Halloween is a time of fun activities and unique traditions. From dressing up in costumes to trick-or-treating and visiting haunted houses, there’s no shortage of ways to celebrate this spooky period. While your focus may be on treats, be sure to keep yourself informed of the potential legal “tricks” that can arise during Halloween. Let’s explore some of these Halloween-related legal issues in a little more detail.
Steer Clear of Food Liability
For many of us, Halloween is synonymous with candy and sweet treats – all the more reason why it’s important to keep food safety in mind. Even if you’re tempted to give out homemade goodies to trick-or-treaters, avoid doing so; many parents hesitate to allow their kids to eat homemade treats, given the potential safety concerns. (Who hasn’t heard the legend of wicked neighbors hiding razor blades in their Halloween candy?) To avoid any potential for legal complications, hand out only commercially packaged candy and treats; consider keeping a separate bowl of allergy-friendly candy such as lollipops for kids with allergy sensitivities.
If you’re hosting a Halloween party, remember that you can be held legally responsible for the safety of your guests. Make sure you do everything you can to prevent potential accidents; keep floors dry and clear of any tripping hazards. If you’re planning to play loud music or have noisy activities, be mindful of regulations in your area; many neighborhoods have noise ordinances in place during nighttime hours. Check with your local authorities to find out if you need to obtain a permit for your festivities.
During the party, serve alcohol responsibly (if you’re serving it); keep an eye on your guests and encourage them to have a designated driver or to book a ride share. Drunk driving accidents in Maryland and throughout the country tend to increase during Halloween (as well as during other festive occasions), so remind your guests to be careful out on the road.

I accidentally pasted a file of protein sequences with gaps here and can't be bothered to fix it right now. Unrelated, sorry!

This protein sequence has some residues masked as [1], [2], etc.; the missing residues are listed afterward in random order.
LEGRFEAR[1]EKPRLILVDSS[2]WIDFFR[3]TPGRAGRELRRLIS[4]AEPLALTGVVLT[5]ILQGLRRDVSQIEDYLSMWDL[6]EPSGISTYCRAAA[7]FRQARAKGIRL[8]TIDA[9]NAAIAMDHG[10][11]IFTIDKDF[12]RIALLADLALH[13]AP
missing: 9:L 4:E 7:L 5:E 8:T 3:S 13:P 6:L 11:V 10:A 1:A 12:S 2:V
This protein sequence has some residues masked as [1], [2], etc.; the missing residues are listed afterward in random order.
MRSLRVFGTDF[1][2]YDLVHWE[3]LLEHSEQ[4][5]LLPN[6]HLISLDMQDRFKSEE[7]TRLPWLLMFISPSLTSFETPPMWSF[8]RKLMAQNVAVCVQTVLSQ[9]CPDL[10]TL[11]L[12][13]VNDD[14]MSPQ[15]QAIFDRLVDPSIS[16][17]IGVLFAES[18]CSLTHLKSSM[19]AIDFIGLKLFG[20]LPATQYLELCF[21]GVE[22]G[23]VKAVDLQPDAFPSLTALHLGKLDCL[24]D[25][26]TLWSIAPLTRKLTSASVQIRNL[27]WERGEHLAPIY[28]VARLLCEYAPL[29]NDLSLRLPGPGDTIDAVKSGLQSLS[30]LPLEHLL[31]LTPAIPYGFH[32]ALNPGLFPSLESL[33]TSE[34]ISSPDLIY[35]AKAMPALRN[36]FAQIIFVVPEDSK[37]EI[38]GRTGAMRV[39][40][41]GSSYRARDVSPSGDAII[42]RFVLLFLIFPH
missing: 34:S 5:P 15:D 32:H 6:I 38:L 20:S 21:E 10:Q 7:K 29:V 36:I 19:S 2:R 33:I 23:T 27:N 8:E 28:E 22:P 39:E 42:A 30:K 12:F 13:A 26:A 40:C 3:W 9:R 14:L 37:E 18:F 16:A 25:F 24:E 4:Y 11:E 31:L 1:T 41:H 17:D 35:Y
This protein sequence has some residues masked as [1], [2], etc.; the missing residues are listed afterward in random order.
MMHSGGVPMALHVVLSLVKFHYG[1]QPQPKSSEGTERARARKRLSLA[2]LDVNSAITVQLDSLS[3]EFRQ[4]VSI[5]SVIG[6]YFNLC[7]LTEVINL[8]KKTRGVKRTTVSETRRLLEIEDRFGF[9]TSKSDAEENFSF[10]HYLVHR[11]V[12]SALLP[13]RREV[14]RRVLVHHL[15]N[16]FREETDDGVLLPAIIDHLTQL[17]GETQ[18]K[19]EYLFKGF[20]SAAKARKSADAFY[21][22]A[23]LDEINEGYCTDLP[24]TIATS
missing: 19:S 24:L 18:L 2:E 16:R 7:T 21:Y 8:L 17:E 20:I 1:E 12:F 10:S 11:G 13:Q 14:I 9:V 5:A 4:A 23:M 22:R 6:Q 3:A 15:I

Trick or Treat Safely
When it comes to trick-or-treating, safety is paramount. Older kids can venture out in groups on their own, but you should always accompany young children (ages eight and under) to collect candy. Stick to well-lit areas, stay out of the street if possible, carry a flashlight and instruct your children not to enter anyone’s house or car, even if they’re invited. Before they dig into their candy, inspect it to make sure it’s sealed and safe to eat.
Don’t Forget Your Pet
Pets can easily be spooked by Halloween costumes, decorations and noise. If you own a dog or cat, try to shield them from the action by putting them in a quiet room as far from the activity as possible. Even the most docile pets can get aggressive if they feel threatened, so keep them away from trick-or-treaters to prevent any possible scratching or biting incidents.
With a little advanced planning and a few precautions, you can avoid any legal pitfalls and ensure a fun and safe Halloween for yourself, your family and your friends.
If you have legal questions about Halloween-related safety, contact the Law Offices of Nicholas Parr in Baltimore, MD today to schedule your free consultation. We don’t receive a fee unless we win.